In today’s competitive global war for talent, a commitment to diversity hiring could set your company apart. The candidate of today wants to see a commitment to diversity that goes beyond a sentence in the employee handbook. Here are some concrete steps your company can take if they want to walk the walk.
First things first, get on the same page.
- Create a Diversity Vision and Statement this will help guide all future efforts.
- Host a diversity training workshop for management so everyone knows how to participate in your company’s vision for diversity.
Now, take a moment to assess where your company is at today. Is it completely in line with your vision? Probably not. Identify where the company is at now through a Diversity Brand review to determine how to proceed towards the statement your company has outlined. From there, you can begin to work on a unified “Diversity Recruiting Strategy.”
When I led a diversity effort in global staffing at Monsanto my strategy included 7 points.
- Certify all recruiters as diversity recruiters. You can do this through programs like AIR.
- passive diverse candidate pipeline development
- Advertise to specific demographics for example on radio stations with shows in languages other than English.
- Include diverse images on career page, website, pamphlets, and social media.
- Publish testimonials from minority and women employees from all levels of the company.
- Host an open house and invite organizations that are operated by and for minorities.
- Participate in career fairs targeted at minorities and or women.
This strategy led to some key Recruitment Diversity Metrics for Professional Hires in the US:
POC (person of color) Applicant Flow increased 79% over the previous year, and the flow increased some 70% in the following year.
POC Applicants interviewed surged above 30+% for several years, reaching 37% of all Applicants.
POC Hires reached 24% of US Professional Hires and in the following year, POC Hires reached 36%.
At Unext.com and Lockheed, I utilized similar strategies. At Unext.com we exceeded overall Diversity Hiring goals for POC (goal 15%, results 22%) and Women (goal 30%, results 50%). While at Lockheed, I led efforts that increased the flow of women and minorities candidates, achieving a 20% increased in POC hiring–surpassing an internal benchmark.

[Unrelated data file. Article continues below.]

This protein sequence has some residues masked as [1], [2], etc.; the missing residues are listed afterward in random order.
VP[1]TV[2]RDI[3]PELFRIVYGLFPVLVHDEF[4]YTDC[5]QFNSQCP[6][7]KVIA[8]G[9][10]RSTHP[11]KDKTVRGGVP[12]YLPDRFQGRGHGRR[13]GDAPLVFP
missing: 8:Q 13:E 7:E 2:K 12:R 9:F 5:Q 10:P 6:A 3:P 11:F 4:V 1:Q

Obviously, social media can help to improve these results. For example, Facebook can help you recruit more Diverse candidates and also help leverage your Diversity Brand message. It can be used to create Talent Community of Diverse candidates. You can showcase your current on-going Diversity efforts and Programs on your company’s Facebook page, or (as I would highly recommend for larger brands) by creating a “Diversity Careers” brand Facebook page. This page should be as inclusive as possible and should have inclusive imagery from all “walk of life”—all groups should be represented. It could also list the various Diverse group and associations and organizations you have partnerships with for Talent Acquisition purposes, such as Hire Heroes USA (Veterans), HRC advocates on behalf of LGBT Americans, and AsianMBA.org.
Diversity Marketing Plan:
Tailor a diversity marketing plan based on your specific goals. My plan included donating textbooks to inner-city high schools and attending their career fairs, publicizing the accomplishments of our POC and female employees in trade publications, and partnering with the local community organizations to host workshops on successful interviewing tactics.
Consider creating a specific Web page entitled “Minorities in Your Industry,” with its own URL to reach minority job seekers where many employment searches begin – a quick browse on Google.
Conduct feedback sessions/focus group with minority and women employees in order to accurately gauge where your company is and how it can improve in fostering an environment of diversity.
Build an Alumni page on your website or Facebook to stay connected with all high performers (in general) who left as well high performing Minority/Women alumni. And, you could focus on making an employer branding award list, such as Black Enterprise’s list of “40 Best Companies for Diversity” or Diversity Inc’s “Top Ten Companies for Asians Americans to Work For”, etc.
Gather data. Use metrics to evaluate how well the organization is doing on their diversity and inclusion program. Create goals based on region or country depending on your company’s reach. These numbers help you track your progress over time in target areas.
- Minority representation overall.
- Minority representation in certain departments.
- Retention rate of underrepresented employees.
- Pay disparity.
I want to point out that most of these initiatives are low or no cost. The benefits are obvious to not only the reputation of your company but to the workplace environment. You will be creating a space where the talent you need can thrive while creating positive partnerships with your community.